The Student News Site of Tarrant County College

The Collegian

The Student News Site of Tarrant County College

The Collegian

The Student News Site of Tarrant County College

The Collegian

Campaign initiated to improve behaviors

By Robert Barowski/ne news editor

   The dictionary defines the world civility as a polite act or expression.
   At NE Campus, students and faculty want to create an atmosphere rich with civility and have launched a campaign to do just that.
   Dr. Van Parker, dean of student development and educational services, initiated the program after consulting and listening to concerns of faculty members.
   “ Some of their students exhibit a lack of respect and courtesy in the classroom,” he said. “I felt we needed to place additional emphasis on the importance of civility in the classroom.”
   Parker said he hopes the program will demonstrate to the college community the importance of treating others with respect and help strengthen and protect the learning environment on NE Campus.
   NE faculty members were made aware of the program at their staff meetings before classes began. Their response to the program was favorable.
   Linda Wright, assistant professor of history and history department chair, voiced her support of the new program.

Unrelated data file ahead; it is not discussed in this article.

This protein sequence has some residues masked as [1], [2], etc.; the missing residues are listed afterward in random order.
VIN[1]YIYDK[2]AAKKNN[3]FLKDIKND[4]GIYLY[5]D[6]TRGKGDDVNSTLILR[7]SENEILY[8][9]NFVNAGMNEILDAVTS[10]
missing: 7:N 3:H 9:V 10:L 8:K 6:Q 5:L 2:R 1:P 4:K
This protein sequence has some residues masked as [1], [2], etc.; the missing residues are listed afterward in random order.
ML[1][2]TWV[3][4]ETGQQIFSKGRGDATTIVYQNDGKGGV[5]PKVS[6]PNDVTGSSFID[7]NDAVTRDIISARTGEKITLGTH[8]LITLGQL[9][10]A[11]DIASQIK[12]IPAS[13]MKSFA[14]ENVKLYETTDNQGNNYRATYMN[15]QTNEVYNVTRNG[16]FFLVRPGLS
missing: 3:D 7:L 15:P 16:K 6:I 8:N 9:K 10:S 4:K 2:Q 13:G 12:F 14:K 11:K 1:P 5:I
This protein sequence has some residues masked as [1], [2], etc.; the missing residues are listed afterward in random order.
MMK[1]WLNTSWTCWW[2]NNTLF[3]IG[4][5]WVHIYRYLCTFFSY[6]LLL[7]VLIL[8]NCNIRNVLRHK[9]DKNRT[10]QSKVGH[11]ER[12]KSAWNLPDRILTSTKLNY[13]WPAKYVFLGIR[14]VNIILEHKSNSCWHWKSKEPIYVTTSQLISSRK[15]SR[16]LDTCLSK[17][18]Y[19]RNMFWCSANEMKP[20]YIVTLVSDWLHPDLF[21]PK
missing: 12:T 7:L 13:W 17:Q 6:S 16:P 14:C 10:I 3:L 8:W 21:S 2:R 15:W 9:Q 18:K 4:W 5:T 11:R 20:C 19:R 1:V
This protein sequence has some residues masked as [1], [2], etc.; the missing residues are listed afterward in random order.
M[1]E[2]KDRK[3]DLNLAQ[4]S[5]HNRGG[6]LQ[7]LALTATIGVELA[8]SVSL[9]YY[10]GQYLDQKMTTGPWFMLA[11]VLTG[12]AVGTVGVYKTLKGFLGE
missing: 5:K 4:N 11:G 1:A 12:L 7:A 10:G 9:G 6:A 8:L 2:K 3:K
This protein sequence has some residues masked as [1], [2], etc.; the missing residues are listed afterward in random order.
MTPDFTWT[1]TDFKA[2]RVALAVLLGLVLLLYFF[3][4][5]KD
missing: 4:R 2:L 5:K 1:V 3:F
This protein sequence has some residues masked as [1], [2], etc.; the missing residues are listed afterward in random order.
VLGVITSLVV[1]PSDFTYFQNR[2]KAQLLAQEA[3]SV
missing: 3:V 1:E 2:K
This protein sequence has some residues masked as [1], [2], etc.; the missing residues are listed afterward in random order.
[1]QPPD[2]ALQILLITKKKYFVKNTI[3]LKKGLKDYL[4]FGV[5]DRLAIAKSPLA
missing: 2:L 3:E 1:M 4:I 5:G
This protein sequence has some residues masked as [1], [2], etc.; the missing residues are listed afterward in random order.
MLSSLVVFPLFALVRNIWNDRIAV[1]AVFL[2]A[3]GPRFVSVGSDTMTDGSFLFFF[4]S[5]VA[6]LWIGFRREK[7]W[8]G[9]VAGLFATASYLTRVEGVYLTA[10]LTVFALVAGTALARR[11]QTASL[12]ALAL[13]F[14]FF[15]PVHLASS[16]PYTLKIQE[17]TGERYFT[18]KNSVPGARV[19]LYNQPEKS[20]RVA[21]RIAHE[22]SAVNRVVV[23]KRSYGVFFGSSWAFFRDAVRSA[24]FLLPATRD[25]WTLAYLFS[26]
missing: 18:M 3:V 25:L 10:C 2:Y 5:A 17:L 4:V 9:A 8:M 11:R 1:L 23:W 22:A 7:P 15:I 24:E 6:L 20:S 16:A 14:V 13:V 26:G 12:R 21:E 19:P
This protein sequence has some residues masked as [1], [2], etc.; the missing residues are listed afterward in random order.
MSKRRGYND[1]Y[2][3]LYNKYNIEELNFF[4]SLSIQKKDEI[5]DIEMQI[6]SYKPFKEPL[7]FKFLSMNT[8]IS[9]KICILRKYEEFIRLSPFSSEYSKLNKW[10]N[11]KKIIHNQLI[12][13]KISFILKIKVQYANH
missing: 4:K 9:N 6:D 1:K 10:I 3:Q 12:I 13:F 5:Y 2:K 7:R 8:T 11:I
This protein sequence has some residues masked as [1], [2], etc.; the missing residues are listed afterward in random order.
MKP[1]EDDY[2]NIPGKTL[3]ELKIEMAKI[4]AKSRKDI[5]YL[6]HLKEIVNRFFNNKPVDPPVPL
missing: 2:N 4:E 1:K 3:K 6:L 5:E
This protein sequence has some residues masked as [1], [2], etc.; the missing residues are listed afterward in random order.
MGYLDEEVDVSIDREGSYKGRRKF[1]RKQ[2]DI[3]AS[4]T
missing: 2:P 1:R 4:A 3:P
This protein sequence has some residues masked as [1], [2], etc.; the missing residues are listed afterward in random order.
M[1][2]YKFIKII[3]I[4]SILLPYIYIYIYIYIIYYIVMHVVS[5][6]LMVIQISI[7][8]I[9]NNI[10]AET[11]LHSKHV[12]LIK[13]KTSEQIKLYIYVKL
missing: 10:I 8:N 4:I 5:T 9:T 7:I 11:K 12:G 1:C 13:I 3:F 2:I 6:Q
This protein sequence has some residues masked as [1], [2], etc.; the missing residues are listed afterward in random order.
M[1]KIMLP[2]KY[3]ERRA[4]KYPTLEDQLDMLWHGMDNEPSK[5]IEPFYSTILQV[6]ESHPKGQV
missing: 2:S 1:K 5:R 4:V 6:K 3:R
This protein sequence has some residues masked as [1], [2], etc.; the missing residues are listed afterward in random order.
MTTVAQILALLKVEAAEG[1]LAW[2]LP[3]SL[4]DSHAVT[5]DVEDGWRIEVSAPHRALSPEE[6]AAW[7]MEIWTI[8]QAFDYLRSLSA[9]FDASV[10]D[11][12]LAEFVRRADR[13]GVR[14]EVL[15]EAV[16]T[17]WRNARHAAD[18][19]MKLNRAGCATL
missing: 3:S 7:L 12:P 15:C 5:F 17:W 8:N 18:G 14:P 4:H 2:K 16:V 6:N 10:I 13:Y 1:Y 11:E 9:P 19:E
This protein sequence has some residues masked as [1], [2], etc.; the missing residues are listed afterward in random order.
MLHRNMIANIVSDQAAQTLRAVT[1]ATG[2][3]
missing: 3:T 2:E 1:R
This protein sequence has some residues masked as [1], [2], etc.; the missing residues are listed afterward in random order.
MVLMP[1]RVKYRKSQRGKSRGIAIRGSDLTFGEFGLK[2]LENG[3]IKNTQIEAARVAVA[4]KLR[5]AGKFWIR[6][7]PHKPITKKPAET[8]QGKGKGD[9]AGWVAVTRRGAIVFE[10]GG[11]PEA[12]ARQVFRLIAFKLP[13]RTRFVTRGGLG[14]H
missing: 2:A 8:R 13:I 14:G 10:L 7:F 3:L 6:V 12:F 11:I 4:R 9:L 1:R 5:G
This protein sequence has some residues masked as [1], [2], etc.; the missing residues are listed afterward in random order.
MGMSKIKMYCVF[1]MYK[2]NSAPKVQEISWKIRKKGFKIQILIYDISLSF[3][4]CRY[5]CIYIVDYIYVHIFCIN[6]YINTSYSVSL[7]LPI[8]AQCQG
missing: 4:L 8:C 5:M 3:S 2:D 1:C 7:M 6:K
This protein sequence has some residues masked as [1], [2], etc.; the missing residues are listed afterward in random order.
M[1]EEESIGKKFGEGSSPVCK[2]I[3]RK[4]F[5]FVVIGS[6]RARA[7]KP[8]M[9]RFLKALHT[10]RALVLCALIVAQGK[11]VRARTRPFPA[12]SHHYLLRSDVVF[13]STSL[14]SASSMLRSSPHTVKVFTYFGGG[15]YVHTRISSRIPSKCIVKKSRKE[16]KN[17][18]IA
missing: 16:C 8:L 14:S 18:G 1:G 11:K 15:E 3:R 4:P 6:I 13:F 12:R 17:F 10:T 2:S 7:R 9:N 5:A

“ It is a positive program. It serves as a reminder that we don’t always remember to treat people with respect,” she said. “The main thrust of the program, I think, is to have people give pause to think on how we can be more considerate to others.”
   At a student activities luncheon last month, buttons were distributed so student leaders and organization members would wear them to send a message to other students.
   The plan is to get the buttons to spread across the campus and get everyone involved.
   Buttons are available in the student activities office for anyone who is interested in picking them up.
   “ Student activities is handing them out to all students who have their student I.D. made in the office and to anyone else who stops by,” Anne Cates, NE student development coordinator, said.
   “ I hope that simply by wearing one of these civility buttons, the entire learning community of NE Campus will continue to be reminded of the importance of practicing polite and courteous behavior,” Parker said.
   All new students who went through new student group advisement received a PowerPoint presentation on civility, and the matter is covered in the student handbook everyone receives.
   The button campaign expands the program to all other students on campus.
   Parker made the point that civility plays a much bigger role than only in the classroom.
   “It’s applicable to all of our personal relationships, including in the classroom, at our place of employment and in our daily lives,” he said.
   After the button campaign, Parker hopes the college community will continue to emphasize civility in one way or another.
   “ There are many faculty members who consistently demonstrate the importance of civility through their teaching methods and interaction with students,” he said.

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